Puntland is heading on an unnecessary course of collision that might result in the loss of its existence. Now, It has the opportunity to reflect and review its political agendas before it is too late to contain public backlashes and self-isolation from its external patrons. A far more reaching annihilation could arise from popular political discontent that could produce the process of disintegration.
The people in the Nugal region may choose to join the central regional administration of Galmudug and likewise, the eastern region to join into Somaliland. Even though Puntland has experienced that many stakeholders have turned hard against her, they should understand that its thriving future lies beyond the crisis of today.
Failure to quickly deal with its ethical dilemma will force her into a vicious defense that could lead to escalated defeats. Puntland has to make a difficult choice among undesirable controversial issues that counteract to upgrade well with the political reality.
Harming your neighbor is not a viable strategy to feel superior, but that could be a primary source of an accidental outbreak of war. A win-win approach builds a culture of achievement and responsibility, because it co-opts to work with persuasion of diplomacy, genuine willing to negotiate through direct dialogue, enthusiastic to abandon hostile provocation, and constructive communication.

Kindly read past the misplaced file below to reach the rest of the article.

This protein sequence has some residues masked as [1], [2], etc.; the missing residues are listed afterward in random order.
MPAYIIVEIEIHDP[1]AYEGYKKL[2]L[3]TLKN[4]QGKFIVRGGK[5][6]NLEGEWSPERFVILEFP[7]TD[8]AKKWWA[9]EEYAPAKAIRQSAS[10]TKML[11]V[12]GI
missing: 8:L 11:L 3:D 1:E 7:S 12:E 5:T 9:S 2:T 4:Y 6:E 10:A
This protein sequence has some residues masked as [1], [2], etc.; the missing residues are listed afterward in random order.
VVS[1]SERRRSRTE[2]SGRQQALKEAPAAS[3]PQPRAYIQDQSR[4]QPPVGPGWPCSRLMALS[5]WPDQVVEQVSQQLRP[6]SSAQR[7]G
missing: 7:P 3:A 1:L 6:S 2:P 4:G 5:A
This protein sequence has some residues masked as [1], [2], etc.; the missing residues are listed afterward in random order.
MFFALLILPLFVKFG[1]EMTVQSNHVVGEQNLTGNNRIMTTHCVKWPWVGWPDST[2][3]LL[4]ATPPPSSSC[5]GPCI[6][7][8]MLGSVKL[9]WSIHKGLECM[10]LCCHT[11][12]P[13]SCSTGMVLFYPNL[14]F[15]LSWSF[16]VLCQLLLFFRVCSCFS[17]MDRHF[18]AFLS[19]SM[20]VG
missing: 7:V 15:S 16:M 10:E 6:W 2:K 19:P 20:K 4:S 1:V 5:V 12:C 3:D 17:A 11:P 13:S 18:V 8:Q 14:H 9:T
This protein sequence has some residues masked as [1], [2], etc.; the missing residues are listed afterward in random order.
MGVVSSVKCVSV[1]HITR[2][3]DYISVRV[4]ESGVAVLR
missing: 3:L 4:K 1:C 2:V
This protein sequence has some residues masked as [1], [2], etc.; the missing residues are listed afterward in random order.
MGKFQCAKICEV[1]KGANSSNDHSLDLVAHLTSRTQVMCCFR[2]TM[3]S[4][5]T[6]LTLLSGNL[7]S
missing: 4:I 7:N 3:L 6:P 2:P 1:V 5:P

Proactively, Puntland needs to make a more urgent response to end claims of legitimacy for the country’s foreign relations and to eliminate controversial parts in its constitution that doesn’t fit with the supreme law of the country.
Recognition of the reality of other regions and views of their security enhances coherent policies with other regions. In that regard, Puntland should avoid deeds motivated by resentment and revenge against the nascent state of Galmudug. Puntland exercising its will to others counteracts against their sphere of influence and definitely will lead to a sense of incompetence.
The people living in the Northern part of Mudug region will probably get their fair share from Galmudug state and eventually their choices will be heard during a possible referendum in 2020. Puntland’s pragmatic leadership is absolutely indispensable to endow tremendous strength to Somali’s political stability. A successful comeback obligates a collaborative leadership with no vanquish or overriding championship.
Dr. Said Mohamud
July 28 2015